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I have an AA in Arabic and received my BA in global studies in 2009. I am currently a graduate student at George Washington University studying international affairs, specializing in conflict resolution in the Middle East. I hope to eventually secure a position with the state department along the lines of international negotiation.
I am an Army linguist and graduated from the Modern Standard Arabic (MSA) Course at the Defense Language Institute in Monterey, California in 2006. I graduated with an associate's degree in Arabic from Methodist University in 2009. I currently teach Arabic as one of the faculty members at the Global Language Network in Washington, D.C. I took Latin for four years in high school in Lewiston, Maine and 3rd year Latin at Bates College, getting an A-. I still have all my materials and continue to work on it occasionally. I also grew up speaking French, as Maine is chock full of French Canadians.
Marine biology has always been a hobby of mine. While I've been stationed around the country, I've taken the opportunity to work at the Boothbay Aquarium in Maine and California's Monterey Bay Aquarium, where I worked inside the penguin exhibit. I've chosen to take additional courses outside of my graduate major purely out of personal interest, such as geology, oceanography, and marine mammals, because I have a particular passion for the bioluminescent ecosystems in the benthic abyssal ocean trenches. I have also taken physics, earth science, and astronomy.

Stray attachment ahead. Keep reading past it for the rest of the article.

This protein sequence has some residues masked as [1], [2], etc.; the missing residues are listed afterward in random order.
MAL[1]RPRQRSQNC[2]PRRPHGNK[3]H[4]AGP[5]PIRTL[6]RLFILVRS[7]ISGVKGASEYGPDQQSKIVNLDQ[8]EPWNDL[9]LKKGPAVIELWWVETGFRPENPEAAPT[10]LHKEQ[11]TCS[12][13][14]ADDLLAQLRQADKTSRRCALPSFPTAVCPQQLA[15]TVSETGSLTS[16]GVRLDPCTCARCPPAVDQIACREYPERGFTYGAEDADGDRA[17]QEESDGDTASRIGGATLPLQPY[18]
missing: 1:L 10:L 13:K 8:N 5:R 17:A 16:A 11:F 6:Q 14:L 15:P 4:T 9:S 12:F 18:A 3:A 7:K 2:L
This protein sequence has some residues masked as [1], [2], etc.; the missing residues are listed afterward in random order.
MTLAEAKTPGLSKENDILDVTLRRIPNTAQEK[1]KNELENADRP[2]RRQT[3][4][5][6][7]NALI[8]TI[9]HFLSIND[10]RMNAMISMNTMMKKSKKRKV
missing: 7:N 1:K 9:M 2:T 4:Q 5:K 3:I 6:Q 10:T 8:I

I have taken algebra I and II, geometry, precalculus, and calculus. I was recruited by my geometry teacher in high school to be on the math team. I've also taken related courses for my graduate course work in microeconomics, macroeconomics, and international economics.
Thee math portion of the ACT is designed to measure math skills that high school students are expected to learn by the end of their junior year in high school. Standardized math tests provide an objective way for college admissions officers to evaluate the level of math skills students have, regardless of the courses they took or grades they earned in high school.
The math component of the ACT standardized test has 60 questions, and test takers are allowed 60 minutes to complete this portion of the exam. The math questions on the ACT are multiple choice, as are all questions on this exam. However, multiple choice does not mean that a test taker who does not have math skills will likely be able to guess his or her way to an outstanding score.